How much did you pay for your car? No, how much did you really pay, after interest on any finance agreements?
The reality these days is that some car companies are making more profit from providing loans to car buyers than they are from the cars themselves, and customers are the ones paying the price.
You’ll probably know that the Bank of England base rate of interest is at 0.5%, and has been for a long time now. That means that other banks can borrow money at that interest rate – practically nothing. But then when it comes to signing on the dotted line in the showroom, have a look at what you’re being charged for finance. You’ll be lucky if it’s much below 10%, with some wheeler-dealers trying to charge much more than that.
The bottom line of this mathematical mumbo-jumbo is that you can add thousands of pounds onto the price you pay for your car. A £20,000 family wagon might become a £24,000 weight around your neck. And remember; that extra wedge is pure, unearned profit going straight to the lender.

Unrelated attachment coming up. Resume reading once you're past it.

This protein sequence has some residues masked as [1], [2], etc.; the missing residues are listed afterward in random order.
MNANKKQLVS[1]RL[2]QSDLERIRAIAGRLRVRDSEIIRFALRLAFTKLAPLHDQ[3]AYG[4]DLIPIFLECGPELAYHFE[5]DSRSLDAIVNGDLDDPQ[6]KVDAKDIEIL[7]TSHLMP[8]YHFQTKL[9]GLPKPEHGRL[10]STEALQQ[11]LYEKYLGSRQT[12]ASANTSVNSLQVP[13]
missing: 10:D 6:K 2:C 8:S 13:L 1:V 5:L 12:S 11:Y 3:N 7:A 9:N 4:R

As if that’s not enough, while your car experiences its steepest depreciation in its first year on the road, your loan repayments are linear. The gap between what the car is worth and what you owe just keeps getting wider for months on end, and in many cases you’re only likely to break even after about two and a half years.
It’s completely outrageous what car dealers are getting away with when it comes to finance. Charging such extortionate interest rates should be outlawed; perhaps reduced to a maximum of triple the Bank of England base rate.
Better yet, we could just avoid buying cars without the incentive of 0% interest finance. That seems like a fair deal to me. After all, manufacturers need us to buy their cars, so it’s time we exercised a bit of people power and told them the daylight robbery of finance interest has to stop.